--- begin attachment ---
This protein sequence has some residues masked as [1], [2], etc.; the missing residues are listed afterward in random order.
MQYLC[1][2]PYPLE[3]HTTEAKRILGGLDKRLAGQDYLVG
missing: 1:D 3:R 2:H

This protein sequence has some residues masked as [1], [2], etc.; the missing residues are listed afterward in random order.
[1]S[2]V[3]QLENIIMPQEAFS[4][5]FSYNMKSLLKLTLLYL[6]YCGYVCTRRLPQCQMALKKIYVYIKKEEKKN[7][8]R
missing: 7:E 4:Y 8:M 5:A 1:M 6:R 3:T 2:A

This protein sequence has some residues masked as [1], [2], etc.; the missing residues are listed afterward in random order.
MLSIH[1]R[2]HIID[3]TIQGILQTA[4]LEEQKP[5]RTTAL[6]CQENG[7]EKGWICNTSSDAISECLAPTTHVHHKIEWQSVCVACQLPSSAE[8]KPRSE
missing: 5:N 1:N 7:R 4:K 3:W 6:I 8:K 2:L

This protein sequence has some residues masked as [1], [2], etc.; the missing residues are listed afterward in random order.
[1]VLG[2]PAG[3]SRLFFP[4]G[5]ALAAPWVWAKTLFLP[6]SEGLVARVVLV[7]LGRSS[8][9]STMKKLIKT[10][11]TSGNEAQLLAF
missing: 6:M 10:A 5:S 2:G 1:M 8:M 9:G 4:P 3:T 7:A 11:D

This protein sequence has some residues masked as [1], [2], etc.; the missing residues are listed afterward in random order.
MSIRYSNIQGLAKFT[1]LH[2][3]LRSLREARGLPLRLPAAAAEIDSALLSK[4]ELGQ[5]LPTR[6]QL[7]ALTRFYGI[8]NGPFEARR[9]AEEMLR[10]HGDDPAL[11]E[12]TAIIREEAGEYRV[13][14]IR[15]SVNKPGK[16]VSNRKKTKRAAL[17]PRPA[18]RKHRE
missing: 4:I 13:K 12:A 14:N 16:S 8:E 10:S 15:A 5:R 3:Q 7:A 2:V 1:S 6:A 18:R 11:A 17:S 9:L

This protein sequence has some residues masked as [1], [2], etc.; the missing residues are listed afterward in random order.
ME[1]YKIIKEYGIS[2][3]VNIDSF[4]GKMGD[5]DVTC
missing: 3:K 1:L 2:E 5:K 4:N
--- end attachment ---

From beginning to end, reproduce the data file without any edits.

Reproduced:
This protein sequence has some residues masked as [1], [2], etc.; the missing residues are listed afterward in random order.
MQYLC[1][2]PYPLE[3]HTTEAKRILGGLDKRLAGQDYLVG
missing: 1:D 3:R 2:H

This protein sequence has some residues masked as [1], [2], etc.; the missing residues are listed afterward in random order.
[1]S[2]V[3]QLENIIMPQEAFS[4][5]FSYNMKSLLKLTLLYL[6]YCGYVCTRRLPQCQMALKKIYVYIKKEEKKN[7][8]R
missing: 7:E 4:Y 8:M 5:A 1:M 6:R 3:T 2:A

This protein sequence has some residues masked as [1], [2], etc.; the missing residues are listed afterward in random order.
MLSIH[1]R[2]HIID[3]TIQGILQTA[4]LEEQKP[5]RTTAL[6]CQENG[7]EKGWICNTSSDAISECLAPTTHVHHKIEWQSVCVACQLPSSAE[8]KPRSE
missing: 5:N 1:N 7:R 4:K 3:W 6:I 8:K 2:L

This protein sequence has some residues masked as [1], [2], etc.; the missing residues are listed afterward in random order.
[1]VLG[2]PAG[3]SRLFFP[4]G[5]ALAAPWVWAKTLFLP[6]SEGLVARVVLV[7]LGRSS[8][9]STMKKLIKT[10][11]TSGNEAQLLAF
missing: 6:M 10:A 5:S 2:G 1:M 8:M 9:G 4:P 3:T 7:A 11:D

This protein sequence has some residues masked as [1], [2], etc.; the missing residues are listed afterward in random order.
MSIRYSNIQGLAKFT[1]LH[2][3]LRSLREARGLPLRLPAAAAEIDSALLSK[4]ELGQ[5]LPTR[6]QL[7]ALTRFYGI[8]NGPFEARR[9]AEEMLR[10]HGDDPAL[11]E[12]TAIIREEAGEYRV[13][14]IR[15]SVNKPGK[16]VSNRKKTKRAAL[17]PRPA[18]RKHRE
missing: 4:I 13:K 12:A 14:N 16:S 8:E 10:S 15:A 5:R 3:Q 7:A 2:V 1:S 6:A 18:R 11:A 17:S 9:L

This protein sequence has some residues masked as [1], [2], etc.; the missing residues are listed afterward in random order.
ME[1]YKIIKEYGIS[2][3]VNIDSF[4]GKMGD[5]DVTC
missing: 3:K 1:L 2:E 5:K 4:N